- This has become our largest and most active forum because the physics GRE is just one aspect of getting accepted into a graduate physics program.
- There are applications, personal statements, letters of recommendation, visiting schools, anxiety of waiting for acceptances, deciding between schools, finding out where others are going, etc.
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My question is: how much does meeting with professors/scheduling an interview BEFORE a school requires it help your chances of getting into a school. I noticed a pretty large discrepancy between who gets into the top tier schools in the stickied post just based on the criteria outlined on the post (higher gpa/scores & higher research were rejected while top 10% level but not best got in). Is talking with professors, finding out about research, and proactively showing interest a BIG tipping point at this point in admissions? I feel like I have the same "stats" as some of the people who got accepted to the upper tier schools, but am getting discouraged by the large number of people with more experience, better undergrad schools... who got rejected from so many schools. Anybody have any experience with this??
It's a crap shoot to some extent no matter how you look at it. Admissions procedures vary at every institution so your question doesn't have a definite answer. You just have to do your best to stand out. Every little detail on its own might not turn any heads, but put everything together and eventually you assemble an impressive application. As for contacting professors, they probably get tons of emails from prospective students, and a lot of times I see on a professor's website that if you are interested in a lab, apply and get accepted and then come and talk to them. A good way to initiate something is to email them and just let them know that you are applying, are very interested in their work, and would like to know if they anticipate being able to support new graduate students in the coming academic year. It most likely won't be a big tipping point, but if they are on the admissions committee at least they might recognize your name and read your application with a bit of interest... maybe... but if you think it will make a *big* difference at a top school I think you're fooling yourself.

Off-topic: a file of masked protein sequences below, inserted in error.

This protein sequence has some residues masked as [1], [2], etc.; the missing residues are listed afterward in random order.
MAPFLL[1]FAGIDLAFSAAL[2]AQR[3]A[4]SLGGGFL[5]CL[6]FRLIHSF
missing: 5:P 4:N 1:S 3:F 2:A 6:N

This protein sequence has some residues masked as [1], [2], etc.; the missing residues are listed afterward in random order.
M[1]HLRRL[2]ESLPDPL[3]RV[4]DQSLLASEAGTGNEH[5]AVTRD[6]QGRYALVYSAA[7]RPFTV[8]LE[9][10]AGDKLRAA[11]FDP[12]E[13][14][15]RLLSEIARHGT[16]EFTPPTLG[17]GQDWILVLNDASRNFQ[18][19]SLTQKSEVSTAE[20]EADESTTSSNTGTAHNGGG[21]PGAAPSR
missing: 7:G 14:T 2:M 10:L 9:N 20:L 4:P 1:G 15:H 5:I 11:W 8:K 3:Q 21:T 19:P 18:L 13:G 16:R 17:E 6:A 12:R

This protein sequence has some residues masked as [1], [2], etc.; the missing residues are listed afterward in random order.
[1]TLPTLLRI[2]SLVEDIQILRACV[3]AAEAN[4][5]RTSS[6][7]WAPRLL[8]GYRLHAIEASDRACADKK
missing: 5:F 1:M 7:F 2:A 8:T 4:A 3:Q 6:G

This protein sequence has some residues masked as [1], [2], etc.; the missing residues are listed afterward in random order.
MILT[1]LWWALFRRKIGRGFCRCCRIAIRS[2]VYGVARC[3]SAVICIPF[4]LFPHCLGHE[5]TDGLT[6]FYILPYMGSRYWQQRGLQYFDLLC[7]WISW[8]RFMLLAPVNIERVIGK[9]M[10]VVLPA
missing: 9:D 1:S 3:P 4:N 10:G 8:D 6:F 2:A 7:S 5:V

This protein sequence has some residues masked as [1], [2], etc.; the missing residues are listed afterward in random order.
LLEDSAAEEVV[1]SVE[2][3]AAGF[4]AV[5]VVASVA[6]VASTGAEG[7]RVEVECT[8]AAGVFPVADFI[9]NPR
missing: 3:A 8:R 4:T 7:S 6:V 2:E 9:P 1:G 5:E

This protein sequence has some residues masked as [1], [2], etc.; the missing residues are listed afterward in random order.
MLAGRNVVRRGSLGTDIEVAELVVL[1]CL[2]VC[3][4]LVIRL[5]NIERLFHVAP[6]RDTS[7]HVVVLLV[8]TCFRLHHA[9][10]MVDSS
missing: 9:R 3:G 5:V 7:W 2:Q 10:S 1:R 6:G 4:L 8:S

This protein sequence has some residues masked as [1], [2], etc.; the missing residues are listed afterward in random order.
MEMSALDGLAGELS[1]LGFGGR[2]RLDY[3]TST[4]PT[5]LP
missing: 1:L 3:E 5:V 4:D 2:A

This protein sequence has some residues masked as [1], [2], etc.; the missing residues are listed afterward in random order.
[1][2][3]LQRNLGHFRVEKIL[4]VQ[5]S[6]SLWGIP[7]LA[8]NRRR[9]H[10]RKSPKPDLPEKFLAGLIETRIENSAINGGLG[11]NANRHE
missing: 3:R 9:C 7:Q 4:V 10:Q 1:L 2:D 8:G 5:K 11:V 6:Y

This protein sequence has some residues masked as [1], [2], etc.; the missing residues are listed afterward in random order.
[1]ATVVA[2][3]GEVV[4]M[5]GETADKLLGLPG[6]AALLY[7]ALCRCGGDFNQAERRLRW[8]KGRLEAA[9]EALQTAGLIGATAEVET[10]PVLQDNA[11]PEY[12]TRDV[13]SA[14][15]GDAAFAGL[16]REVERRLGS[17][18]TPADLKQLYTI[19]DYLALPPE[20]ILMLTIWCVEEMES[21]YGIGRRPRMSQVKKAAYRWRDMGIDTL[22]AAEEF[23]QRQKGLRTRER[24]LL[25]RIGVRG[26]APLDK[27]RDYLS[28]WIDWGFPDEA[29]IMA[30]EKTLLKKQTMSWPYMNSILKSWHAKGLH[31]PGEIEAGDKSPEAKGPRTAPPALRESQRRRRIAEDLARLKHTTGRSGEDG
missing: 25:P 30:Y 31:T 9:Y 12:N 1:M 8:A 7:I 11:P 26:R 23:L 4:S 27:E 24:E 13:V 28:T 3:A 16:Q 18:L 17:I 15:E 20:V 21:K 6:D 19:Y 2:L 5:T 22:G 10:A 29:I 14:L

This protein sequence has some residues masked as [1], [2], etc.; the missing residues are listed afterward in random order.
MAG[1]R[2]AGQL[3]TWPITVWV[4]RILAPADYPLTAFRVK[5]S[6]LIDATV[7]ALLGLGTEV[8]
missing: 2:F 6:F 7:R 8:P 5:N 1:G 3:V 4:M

Well, I'm applying this year as well, so I can't speak with any specific authority. However, I visited a school during their graduate open house and the associate dean, who was also a physics professor, encouraged me to come back to visit the department at another time. He said that making a good impression with some professor whose research I might be interested in could help make my application stand out from the pile and increase my chances of being accepted.
I've send an email to one professor at every school I am applying; I think it is a good idea to initiate a contact, show them you are interested in their research, and most importantly I wanted to know if their research group was already full or not. Only one professor never wrote me back (he was indeed way out of my league...) but all the other (including quite a few big shots) wrote me back. Most professors wrote a very generic email in which they encourage me to apply at their school, they told me they will look for my name once the application process start and they ask me to recontact them once I'm in. Of course, I don't think that those professors will actually think my profile is any better because I contacted them. But, some professors actually showed much more interest and we've exchanged quite a few emails. The bottom line, I do think it helps quite a bit if you can actually initiate a discussion with a professor (but I'm not sure since I'm applying this season as well), but that's pretty hard. Especially near the application season when they are very busy. I think the best is to contact them in the summer, but then chances are they will forget about you.